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Bordetella Avium in Cockatiels

Alan & Donna Mason
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I. Introduction
Bordetella avium is a gram negative aerobic bacterium responsible for the avian disease referred to as bordetellosis. This disease is highly contagious producing an upper respiratory tract infection that most often leads to death in cockatiel chicks. This bacterium was first isolated from young turkeys in 1967 and officially named Bordetella avium in 1984. Clubb et al report isolation of B. avium from infected cockatiel chicks in late 1993. This study also reports isolation of B. avium from two Wagler’s conures, a jenday conure, a muluccan cockatoo and a nobles macaw that showed similar signs for bordetellosis. There are further reports of B. avium being isolated from numerous other species of birds to include chickens, finches, budgerigars, noble macaws, Japanese quail, ostriches, etc. This disease is worldwide and some speculate that it is being carried within 80% of caged cockatiels.

B. avium commences a path of infection by colonizing the ciliated epithelium of the cockatiel’s tracheal mucosa. As the disease progresses, it will destroy this outer layer of tissue along the respiratory tract and while doing so produce toxins that can affect other groups of tissue in the body. This infection will also predispose the cockatiel to other infectious diseases. B. avium acts quite similar to its human counterpart – Bordetella pertussis (whooping cough) however, there is no evidence that B. avium can infect humans.

Most research to date on the effects of B. avium has focused around the turkey because of the economic impact of this disease on the poultry industry. This research on turkeys, which is well documented, will be provided, where appropriate, throughout this presentation to gain a better understanding of the potential effect of this disease on cockatiels. We are aware of only one formal study thus far performed on bordetellosis in cockatiels. Pertinent information from this study of bordetellosis in cockatiels performed by Clubb et al is included. In addition, we present data and observations from our personal experience in dealing with a cockatiel aviary infected with this disease to include what would appear to be a successful treatment of B. avium carriers.
II. Sign of the disease
B. avium does not appear to be capable of establishing a disease state within adult cockatiels. This has been our personal observation and is consistent with all our conversations with other aviaries experiencing a B. avium epidemic. Bordetellosis has a severe effect on the very young cockatiel. Symptoms of this disease that we have observed specific only to the young and unweaned cockatiel are as follows:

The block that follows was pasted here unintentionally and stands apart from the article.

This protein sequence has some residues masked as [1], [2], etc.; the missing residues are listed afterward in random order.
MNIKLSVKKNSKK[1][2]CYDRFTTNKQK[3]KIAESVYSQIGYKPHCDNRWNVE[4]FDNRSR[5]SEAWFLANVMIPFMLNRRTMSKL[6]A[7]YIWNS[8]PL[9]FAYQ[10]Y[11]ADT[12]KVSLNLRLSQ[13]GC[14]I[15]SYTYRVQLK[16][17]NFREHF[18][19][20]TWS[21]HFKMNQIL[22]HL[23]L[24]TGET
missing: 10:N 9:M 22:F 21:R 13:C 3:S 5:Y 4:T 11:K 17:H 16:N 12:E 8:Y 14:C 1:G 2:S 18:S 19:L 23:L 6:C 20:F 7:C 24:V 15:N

• Sneezing with significant mucoid exudates (serious nasal discharge)
  • Lethargic behavior
  • The beak gradually closes over a period of 12-24 hours to a point of being “locked” shut (temporomandibular rigidity or “lock jaw” syndrome)
  • The birds appearance becomes pasty and pale
  • Dehydration and weight loss becomes apparent
  • Constant begging for food
  • Protruding eyes that appear half shut. This is due to swelling of the suborbital chamber of the infraorbital sinus, which forces the lower eyelid upward.
  • Eyes are glassy looking
  • The head appears swollen due to inflammation of the skeletal (voluntary) muscles adjacent to the inflammed nasal cavity and infraorbital sinus. Inflammation of the skeletal muscle responsible for opening the beak creates the “lock-jaw” condition.


We have observed these symptoms of the disease occurring as young as 3 days old and as late as 4 weeks old. If the birds are breeding and producing chicks with the above mentioned signs then the adult pair should be considered carriers of the disease until proven otherwise. The only sure way to know if an adult is a carrier of B. avium is to have it tested by a qualified laboratory.
III. Morbidity and Mortality
Morbidity (sickness) may or may not occur when the young cockatiel is directly exposed to B. avium. Some newborn cockatiels will survive being raised in an infected clutch without any signs of the disease as shown in the data of Table 1 suggesting a resistance to the disease. This is supported by the study performed by Clubb et al in which B. avium could be isolated from 30% of asymptomatic chicks within an infected aviary. These asymptomatic carriers can infect other chicks within the aviary. In studies with young turkeys morbidity was on the range of 80 to 100%.

In studies of young turkeys, the mortality (death) rate from bordetellosis was normally less than 10%, however in cases of high mortality (>40%) Escherichia coli was also isolated. There was also a study (Hinz et al) that examined an outbreak of B. avium in combination with Chlamydia psittaci in several turkey flocks. Mortality in these affected flocks ranged from 7 – 20%. The high mortality was attributed to secondary infections from Klebsiella pneumoniae, E. coli, and Pseudomonas fluoreszenz.